Pentagon, South Korea reach deal on Koreans working at military base
The U.S. and South Korea have reached a temporary cost-sharing deal to fund more than 4,000 Korean nationals who work at the U.S. Forces Korea military base, the Pentagon said Tuesday.
The agreement, which lasts through the end of the year, will allow Korean nationals who were furloughed after a Special Measures Agreement (SMA) expired on Dec. 31 to return to work no later than mid-June.
The Defense Department said in the statement that the $200 million deal “is a direct reflection of the United States’ commitment to readiness, to our Korean employees, and to the Alliance – ‘the linchpin of peace and stability on the Korean peninsula.’”
The countries agreed to the deal after failing to negotiate the SMA, a broader defense cost-sharing agreement, Stars and Stripes reported. South Korea and the U.S. have yet to finalize negotiations for the SMA.
The Trump administration last year attempted to get South Korea to pay about $1.6 billion to house U.S. troops but later agreed to $1 billion with the understanding that the SMA would be negotiated for 2020. But subsequent negotiations earlier this year were not successful, leading to a lapse of the SMA.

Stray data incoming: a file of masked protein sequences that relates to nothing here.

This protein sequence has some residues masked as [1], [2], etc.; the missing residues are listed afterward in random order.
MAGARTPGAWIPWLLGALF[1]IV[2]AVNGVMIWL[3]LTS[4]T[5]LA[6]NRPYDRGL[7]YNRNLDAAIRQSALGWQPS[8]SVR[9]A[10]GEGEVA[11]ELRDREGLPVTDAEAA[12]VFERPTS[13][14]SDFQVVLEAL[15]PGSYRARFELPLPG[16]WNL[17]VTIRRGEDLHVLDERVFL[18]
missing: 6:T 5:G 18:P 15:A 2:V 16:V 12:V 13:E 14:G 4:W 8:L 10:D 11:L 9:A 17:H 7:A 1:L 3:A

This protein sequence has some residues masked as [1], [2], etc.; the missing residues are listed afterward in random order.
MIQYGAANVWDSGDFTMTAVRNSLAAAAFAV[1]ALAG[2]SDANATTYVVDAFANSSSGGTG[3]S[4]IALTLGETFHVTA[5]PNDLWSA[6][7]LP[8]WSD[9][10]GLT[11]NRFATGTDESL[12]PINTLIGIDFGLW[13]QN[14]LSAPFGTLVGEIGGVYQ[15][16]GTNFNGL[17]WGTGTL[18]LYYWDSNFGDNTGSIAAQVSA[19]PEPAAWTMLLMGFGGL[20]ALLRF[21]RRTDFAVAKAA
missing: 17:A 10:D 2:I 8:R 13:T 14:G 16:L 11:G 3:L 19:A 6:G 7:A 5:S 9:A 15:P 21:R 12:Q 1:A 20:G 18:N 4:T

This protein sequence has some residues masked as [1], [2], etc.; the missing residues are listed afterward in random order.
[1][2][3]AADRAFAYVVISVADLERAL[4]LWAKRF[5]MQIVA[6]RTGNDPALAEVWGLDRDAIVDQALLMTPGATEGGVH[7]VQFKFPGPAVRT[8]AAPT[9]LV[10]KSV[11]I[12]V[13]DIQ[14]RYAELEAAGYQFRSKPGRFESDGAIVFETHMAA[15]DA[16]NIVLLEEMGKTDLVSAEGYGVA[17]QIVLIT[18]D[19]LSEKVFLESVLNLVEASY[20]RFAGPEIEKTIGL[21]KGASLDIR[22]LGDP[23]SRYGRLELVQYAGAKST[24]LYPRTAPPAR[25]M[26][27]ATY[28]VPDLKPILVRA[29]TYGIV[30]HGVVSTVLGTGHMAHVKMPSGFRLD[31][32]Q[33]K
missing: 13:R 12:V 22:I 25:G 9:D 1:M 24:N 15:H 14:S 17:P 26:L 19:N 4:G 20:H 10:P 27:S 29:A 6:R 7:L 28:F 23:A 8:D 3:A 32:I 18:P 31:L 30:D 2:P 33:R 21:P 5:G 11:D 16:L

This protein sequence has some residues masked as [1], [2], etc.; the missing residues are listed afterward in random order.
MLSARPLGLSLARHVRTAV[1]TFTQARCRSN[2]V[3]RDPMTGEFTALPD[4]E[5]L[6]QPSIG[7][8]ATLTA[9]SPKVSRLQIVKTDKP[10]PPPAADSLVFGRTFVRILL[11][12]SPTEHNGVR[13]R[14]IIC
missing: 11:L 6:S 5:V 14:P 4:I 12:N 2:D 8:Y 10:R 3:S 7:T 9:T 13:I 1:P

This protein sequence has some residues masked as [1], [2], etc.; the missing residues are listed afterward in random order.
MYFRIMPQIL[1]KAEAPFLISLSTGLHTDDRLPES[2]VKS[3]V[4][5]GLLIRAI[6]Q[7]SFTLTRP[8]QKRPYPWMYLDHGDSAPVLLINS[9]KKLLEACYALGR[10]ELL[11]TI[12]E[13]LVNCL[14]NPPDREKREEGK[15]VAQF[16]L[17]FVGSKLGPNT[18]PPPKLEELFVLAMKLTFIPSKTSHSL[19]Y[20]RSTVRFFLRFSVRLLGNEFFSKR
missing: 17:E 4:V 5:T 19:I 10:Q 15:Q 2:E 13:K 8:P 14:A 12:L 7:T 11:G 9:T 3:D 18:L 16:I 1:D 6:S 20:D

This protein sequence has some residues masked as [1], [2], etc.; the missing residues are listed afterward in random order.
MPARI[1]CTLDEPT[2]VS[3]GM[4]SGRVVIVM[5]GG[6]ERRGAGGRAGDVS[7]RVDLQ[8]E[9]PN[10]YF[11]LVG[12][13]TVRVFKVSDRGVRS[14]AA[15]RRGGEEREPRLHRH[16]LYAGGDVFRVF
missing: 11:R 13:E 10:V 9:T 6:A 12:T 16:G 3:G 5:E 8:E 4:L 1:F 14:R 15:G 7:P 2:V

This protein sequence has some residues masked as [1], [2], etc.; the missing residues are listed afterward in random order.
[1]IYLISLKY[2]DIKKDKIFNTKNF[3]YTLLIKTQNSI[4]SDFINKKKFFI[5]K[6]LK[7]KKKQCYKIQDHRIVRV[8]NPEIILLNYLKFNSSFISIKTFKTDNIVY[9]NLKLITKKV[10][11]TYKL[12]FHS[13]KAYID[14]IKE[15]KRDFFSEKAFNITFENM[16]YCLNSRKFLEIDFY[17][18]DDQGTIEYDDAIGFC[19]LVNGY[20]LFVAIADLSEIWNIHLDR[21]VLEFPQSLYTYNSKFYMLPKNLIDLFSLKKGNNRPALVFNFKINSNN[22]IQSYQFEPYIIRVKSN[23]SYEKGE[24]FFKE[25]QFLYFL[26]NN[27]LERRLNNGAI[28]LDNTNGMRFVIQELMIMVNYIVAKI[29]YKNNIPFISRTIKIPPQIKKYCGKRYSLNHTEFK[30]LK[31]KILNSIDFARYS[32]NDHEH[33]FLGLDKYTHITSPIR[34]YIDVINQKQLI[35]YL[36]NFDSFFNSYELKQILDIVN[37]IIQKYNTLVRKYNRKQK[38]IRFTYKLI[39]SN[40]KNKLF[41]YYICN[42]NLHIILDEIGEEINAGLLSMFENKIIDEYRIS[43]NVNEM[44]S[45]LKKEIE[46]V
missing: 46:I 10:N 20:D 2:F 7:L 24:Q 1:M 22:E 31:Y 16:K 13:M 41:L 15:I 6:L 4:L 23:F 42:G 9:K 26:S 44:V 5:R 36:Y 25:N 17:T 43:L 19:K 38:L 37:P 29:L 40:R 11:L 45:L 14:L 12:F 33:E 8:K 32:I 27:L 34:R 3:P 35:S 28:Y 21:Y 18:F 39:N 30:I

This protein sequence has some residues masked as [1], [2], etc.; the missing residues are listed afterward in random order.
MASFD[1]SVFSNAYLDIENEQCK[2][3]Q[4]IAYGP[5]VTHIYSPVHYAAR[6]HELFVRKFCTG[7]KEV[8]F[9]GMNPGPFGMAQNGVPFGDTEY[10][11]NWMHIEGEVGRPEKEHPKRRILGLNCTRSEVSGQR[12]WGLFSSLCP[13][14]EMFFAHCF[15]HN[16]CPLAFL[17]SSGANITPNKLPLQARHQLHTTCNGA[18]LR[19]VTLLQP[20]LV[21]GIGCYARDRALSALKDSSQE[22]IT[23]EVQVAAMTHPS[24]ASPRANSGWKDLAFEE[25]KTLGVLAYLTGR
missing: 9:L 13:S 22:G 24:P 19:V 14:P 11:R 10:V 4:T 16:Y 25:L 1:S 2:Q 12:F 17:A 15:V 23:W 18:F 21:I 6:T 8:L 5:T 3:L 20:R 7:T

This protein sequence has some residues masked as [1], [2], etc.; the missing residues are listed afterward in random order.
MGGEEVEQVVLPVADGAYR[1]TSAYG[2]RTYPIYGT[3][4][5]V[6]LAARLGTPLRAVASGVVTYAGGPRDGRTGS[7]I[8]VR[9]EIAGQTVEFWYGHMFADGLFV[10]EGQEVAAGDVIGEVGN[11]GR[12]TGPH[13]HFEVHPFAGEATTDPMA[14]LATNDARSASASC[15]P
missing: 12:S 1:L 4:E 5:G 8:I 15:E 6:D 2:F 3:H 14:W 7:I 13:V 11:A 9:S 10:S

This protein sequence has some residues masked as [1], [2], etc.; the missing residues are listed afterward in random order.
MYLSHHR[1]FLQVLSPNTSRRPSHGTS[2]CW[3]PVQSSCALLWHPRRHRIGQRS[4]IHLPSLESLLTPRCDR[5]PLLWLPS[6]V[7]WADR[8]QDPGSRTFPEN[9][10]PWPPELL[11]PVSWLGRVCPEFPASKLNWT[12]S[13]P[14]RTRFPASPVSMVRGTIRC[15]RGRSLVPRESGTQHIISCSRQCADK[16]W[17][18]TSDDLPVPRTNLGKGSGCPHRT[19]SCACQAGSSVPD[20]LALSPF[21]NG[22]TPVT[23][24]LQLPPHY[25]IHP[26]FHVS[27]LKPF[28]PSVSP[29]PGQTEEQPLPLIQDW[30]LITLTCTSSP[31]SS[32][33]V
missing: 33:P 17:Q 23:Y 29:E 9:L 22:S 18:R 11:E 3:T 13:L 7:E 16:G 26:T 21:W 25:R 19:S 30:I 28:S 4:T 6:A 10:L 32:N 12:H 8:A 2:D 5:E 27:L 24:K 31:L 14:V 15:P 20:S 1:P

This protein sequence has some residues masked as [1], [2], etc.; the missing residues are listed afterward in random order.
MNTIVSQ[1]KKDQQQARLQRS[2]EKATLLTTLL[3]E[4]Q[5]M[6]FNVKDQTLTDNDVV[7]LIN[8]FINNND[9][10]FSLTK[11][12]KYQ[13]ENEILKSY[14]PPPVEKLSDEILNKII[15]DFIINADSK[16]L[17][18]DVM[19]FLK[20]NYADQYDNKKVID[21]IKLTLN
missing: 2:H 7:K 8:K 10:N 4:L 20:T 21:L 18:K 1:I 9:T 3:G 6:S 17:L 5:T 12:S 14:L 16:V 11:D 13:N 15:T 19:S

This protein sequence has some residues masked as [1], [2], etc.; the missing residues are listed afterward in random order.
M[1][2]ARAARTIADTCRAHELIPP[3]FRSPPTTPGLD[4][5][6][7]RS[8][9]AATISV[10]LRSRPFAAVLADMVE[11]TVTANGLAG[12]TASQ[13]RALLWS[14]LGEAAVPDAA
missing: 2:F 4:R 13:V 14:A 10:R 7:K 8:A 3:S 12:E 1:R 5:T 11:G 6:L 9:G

The Pentagon’s statement on Tuesday called for the countries to reach a “fair agreement as quickly as possible” and for “flexibility” from South Korea on the SMA.
“In regards to the lapsed SMA, the Department of Defense believes that equitable burden-sharing between the governments of the United States and the Republic of Korea is in the best interest of all parties,” the statement said.
“Without an agreed upon SMA, critical defense infrastructure projects will remain suspended, all logistics support contracts for USFK will continue to be paid completely by the U.S., and burden sharing will remain out of balance for an Alliance that values and desires parity,” the Pentagon added.
The U.S. has almost 30,000 troops based in South Korea.
Senior U.S. military officials and defense officials had warned earlier this year that without a renewed SMA agreement, as many as 9,000 Korean workers could end up furloughed.
Officials have expressed concern that the lack of a negotiated SMA could jeopardize the U.S. military mission in the region and the country’s tensions with North Korea.